(This article originally appeared in Hemmings Classic Car #129, June 2015)
In 1917 three prominent men from the Cleveland area started a car company. Led by M.F. Bramley, President of the Cleveland Trinidad Paving Company, and using the talent and experience of engineers from several other car companies, the car they produced was a sporty, modern car that went by the name of Templar. The company founders were members of the local Knights Templar hence the vehicles name and use of the Maltese cross in its logo. To the car-buying public the Templar promised something different – a moderately sized car built to superfine specifications.
While the Templar was an assembled car, the company did build its own overhead-valve engines. This fact was highlighted on an 8 ¾” X 12 ½” announcement flyer from 1918 that dedicated one full side to the “Vitalic Top-Valve Motor.” That 4-cylinder, 197 cu. in. was good for 43 horsepower and, “of course, real fuel economy.” Regarding the overhead valves, the flyer states how they “are completely enclosed and operate in an oil vapor” reminding potential buyers to “think what this means in positive, quiet valve action.” The Templar would also feature Hotchkiss drive and a semi-floating rear axle. This announcement flyer solicited potential dealers, luring them with the promise of a strong market.
For 1919 Templar produced a six-page folder that provided specifications and descriptions for each of their cars ranging from the $2,185 touring car to their $3,295 five passenger sedan. That sedan was a “custom built, aluminum body, solid pillar two-door type” offered in any desired color scheme or upholstery. Standard equipment included “silk curtains, silver hardware, dome light, reading lights, vanity case, smoking set, flower vase and Perfection heater.”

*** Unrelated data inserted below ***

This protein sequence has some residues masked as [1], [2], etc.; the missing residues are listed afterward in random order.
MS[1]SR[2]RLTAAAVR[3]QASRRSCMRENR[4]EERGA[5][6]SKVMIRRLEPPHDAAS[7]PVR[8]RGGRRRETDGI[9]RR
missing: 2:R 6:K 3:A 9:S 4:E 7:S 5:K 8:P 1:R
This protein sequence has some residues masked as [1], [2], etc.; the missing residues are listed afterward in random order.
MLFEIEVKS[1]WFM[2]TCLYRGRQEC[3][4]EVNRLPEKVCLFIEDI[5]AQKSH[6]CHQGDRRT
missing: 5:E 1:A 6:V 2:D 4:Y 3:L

In 1920 Templar produced its most complete sales piece to date, a 7” X 10” catalog featuring a color cover and 20 interior pages that were heavily illustrated and beautifully written. This catalog again extolls the virtues of the Templar Top-Valve Motor, reporting that it “sets a new standard for power, economy and flexibility” and that four-cylinder engines have long proven themselves in racing cars and trucks. While some focus is placed on the engine, the catalog finally has its main emphasis on the cars themselves. The catalog author stresses beauty, strength and economy – key features of the Templar. The catalog describes the contemporary buyer as one who “is looking, first of all, for performance; next appearance; and then, true economy.” The Templar satisfies all of these demands because it “is superfine in quality, beautiful in appearance, light in weight, small in size and inexpensive to operate.” Above all it combines “the rich man’s demand – quality and economy” with “the poor man’s need – economy and quality.”
The 1920 Touring Roadster promised real adventure as a fast & sporty car that “shows its class in every line.” The hand-hammered aluminum body roadster had staggered seats for comfort, a top that could be stored in a special bag carried in the baggage compartment and a top speed of “more than sixty-three miles per hour.” This car came standard with a grade indicator, corded inspection lamp, rim-wind keyless auto lock and a compass and Autographic 1-A Junior folding Kodak camera housed in a compartment built into the side of the body. Clearly, real adventure awaited the Touring Roadster owner!
While Templar production would peak in 1920 with 1,850 cars, by 1921 the company would sell less than 700 units. That same year a factory fire would deliver a nearly fatal blow but the company forged ahead. Sales, however, continued to slide and in 1923 only 123 cars were produced and the company found itself in receivership. Templar would introduce a six cylinder line in 1924 but those efforts were in vain — the last cars would roll out of the Lakewood, Ohio factory in 1924, a premature and disappointing end for “the car for the Twenties.”